Setting Acrylic Tub

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Old 09-15-10, 06:02 PM
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Setting Acrylic Tub

I noticed on the installation instructions for an acrylic bathtub they say to nail the top flange of the tub to the studs. Perhaps Iím wrong but I donít see the reason to do that.

First you got the 2Ēx 3Ē which is nailed to the studs and supports the length of the tub at the back, then after you have the cement board installed you caulk all around the bottom of it and the tub and then when you got your ceramics installed you caulk all around the tub again including the front skirt. And we should not forget that the bottom of the tub sits on top of a cement or plaster mass which after you pour, you press the tub to sit nicely over it and it hugs the bottom like a glove. I just donít see how the tub is going to move.

Is there another reason to nail the flange to the studs?
 
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Old 09-15-10, 07:11 PM
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Yes, because the manufacturer says so. Would you only put one lug nut on your wheel? It prevents the tub from moving. Is there a reason why you are asking this?
 
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Old 09-15-10, 08:22 PM
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My only reason is that I donít agree. Nailing the flange to the studs (in an alcove type installation) can only lead to damaging the tub down the line IF it ever moves. And if it EVER moves, it can only move by about 1/8Ē since the wall studs on the 3 sides of the tub will prevent it moving any further

To my opinion, it is impossible for the tub to move because in the front (by the skirt on the floor) it is blocked by the floor ceramics and at the top is surrounded by the wall cement board and wall ceramics.
 
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Old 09-16-10, 04:44 AM
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The tub will move everytime you fill it with water and get in it. Do as the manufacturer states, and you will be assured a proper installation that will work.
 
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Old 09-16-10, 04:56 AM
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I would add that I doubt caulking would hold up [where the surround meets the tub] if the tub isn't secured to the studs. As Johnny said, the tub will have movement when it's filled/drained.
 
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Old 09-16-10, 07:32 AM
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I donít want to sound stubborn neither I would like to go against the knowledge of so many members but I still do not agree.

ok lets say the tub is half full with water (now weights about 200 Lbs or ?) and there is room for the tub to move. Look at the attached picture and tell me where this 200 Lbs tub will move?

Bath Tub :: Alcove Tub picture by kolias - Photobucket

She is surrounded by ceramics on studs and there is nowhere to move. Even if you wanted to move the tub it will be impossible. Itís not the nails on the flange that hold this tub in place, itís all the surrounding structure.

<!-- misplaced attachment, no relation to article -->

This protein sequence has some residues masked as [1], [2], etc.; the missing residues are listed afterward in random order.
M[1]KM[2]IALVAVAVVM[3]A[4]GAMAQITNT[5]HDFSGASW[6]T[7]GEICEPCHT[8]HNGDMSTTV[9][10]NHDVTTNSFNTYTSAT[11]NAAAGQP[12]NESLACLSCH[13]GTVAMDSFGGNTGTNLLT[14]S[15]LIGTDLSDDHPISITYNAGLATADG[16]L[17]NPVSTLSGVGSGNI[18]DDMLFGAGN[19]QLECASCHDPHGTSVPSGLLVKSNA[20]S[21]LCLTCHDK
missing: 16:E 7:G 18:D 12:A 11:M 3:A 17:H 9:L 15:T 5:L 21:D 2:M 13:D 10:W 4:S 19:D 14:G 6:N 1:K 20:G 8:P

In addition, we all know the size / type of the tub flange where we supposed to nail to the studs to secure the tub. This is an acrylic / plastic flange about 1.5Ē high. Can anyone tell me that by nailing this plastic flange to the studs it will prevent a 200 Lbs tub from moving? I just canít see this unless the flange was reinforced some how to add strength to it otherwise if the 200 Lbs tub moves the flange will crack where the nails are.
 
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Old 09-16-10, 02:14 PM
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k

Its your tub. If you dont want to install it per the manufacturers instructions, thats your call.
 
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Old 09-16-10, 02:28 PM
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I'm about to set an acrylic tub in my master bathroom. Looking for some advice, suggestions, tips, etc. with regards to creating a mortar base (e.g., what kind of mortar to use, how much, do I place a plastic sheet between the bottom of the tub and the mortar, etc.). FYI, already pour self-leveling mortar on the wooden subfloor, which didn't level out for some reason so the floor is unlevel about 3/4" on the left side. Just wanted to mention this because I'm assuming I'll have to use a bit more mortar.
 
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Old 09-16-10, 02:47 PM
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Originally Posted by kolias View Post
I don’t want to sound stubborn neither I would like to go against the knowledge of so many members but I still do not agree.
The thing is it takes little effort to install it according to the instructions. If you don't nail the flange to the studs and you find out a few months after the job is finished that the nailing was needed......... well we don't want to go there
 
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Old 09-17-10, 03:23 PM
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ok gentlemen, I loose overwhelmingly. Sorry about it
 
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Old 09-17-10, 03:29 PM
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No need to apologize, you never know until you either ask or find out by doing....... and it's cheaper to ask first!
 
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